While the number of so called “pushbacks”, illegal refoulements of people in need of protection at EU borders is on the rise for years now, thankfully the number of legal action against those practices is rising too. Often those legal actions do not remain on the national level but lead to cases on the EU level and there are positive examples on both levels of the courts’ rulings bringing the survivors of border violence at least some justice.
Justice for the survivors and upholding Rule of Law in Europe
In early 2014, eight children and three women from Syria and Afghanistan drowned off the Greek island of Farmakonisi as the result of a pushback by the Greek coastguard. This was fought legally and the European Court of Human Rights found the Greek State indeed responsible for the deaths of these 11 people, so that after eight years and numerous courts, the 16 survivors were to receive compensation from the Greek State. In 2017 the Croatian based NGO “Centre for Peace Studies” took the case of Madina Hussiny and her family, a six-year-old Afghan asylum seeker who died as a result of a pushback from Croatia into Serbia to national courts. After unsuccessful litigation attempts in domestic courts, in November 2021 the European Court of Human Rights found that the Croatian state had violated her and her family’s rights. In 2020, the civil initiative InfoKolpa based in Slovenia represented a Cameroonian asylum seeker who had been pushed back from Slovenia to Croatia and subsequently to Bosnia and Herzegovina to find remedy in Slovenian national courts. His case was also decided in favour of the applicant.
Best practices and lessons learned with view to legal action
“Centre for Peace Studies and InfoKolpa are member organisations of our partner organisation “Border Violence Monitoring Network” (BVMN). BVMN has member organisations based in 7 countries along the so-called Balkan Migration Route and the Networks’ legal work commenced through its member organisations in the relevant locations. The Network seeks to support its members in developing common and cohesive strategic litigation actions in these contexts and for this purpose had the idea to collect information in the context of a database, that would form a repository of existing case law on pushbacks, documenting legal strategies and judgements from national and international courts and tribunals on pushbacks and border violence. The idea was to create a virtual space for comparisons of argumentation, sharing of best practice, and support in upcoming cases of strategic litigation.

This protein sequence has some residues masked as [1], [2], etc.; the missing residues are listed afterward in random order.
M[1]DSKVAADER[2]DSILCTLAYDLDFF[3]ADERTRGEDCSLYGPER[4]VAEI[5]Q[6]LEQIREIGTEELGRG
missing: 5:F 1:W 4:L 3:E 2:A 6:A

As Heinrich Böll Stiftung our regional migration programme indeed seeks to enhance capacities and resilience of people on the move and those in solidarity with them through networking, mutual learning and synergies across borders. Therefore, we try to connect and thereby strengthen civil society throughout the region, which is why we were very fond of the idea of creating a database of law cases. We supported its creation with a regional workshop for exchange on lessons learned and best practices, which we hosted in our premises last year in Thessaloniki and with further support to BVMN for the collection and compiling of cases. With an initial collection of over 150 cases from all over Europe, the database was recently launched on the BVMN website.
The database is an open, living resource that compiles pending cases and judgments from national courts, the European Court of Human Rights, the Court of Justice of the EU, and from UN Committees. The cases gathered relate to non-refoulement, pushbacks, summary expulsions, collective expulsions and, in general, to border violence.
BVMN manages the database and they are ready to receive new cases at email@example.com.
As Heinrich Böll Foundation we hope for this database to contribute to the existing case-law at the European Court of Human Rights and encourage the creation of case-law in line with an interpretation of the Convention inclined to safeguarding rights and extending positively the interpretation of the Articles in cases of pushbacks and human rights violations at borders. And we hope that this collection of cases will be actively used by practitioners and support their work to find redress for People on the Move through legal action.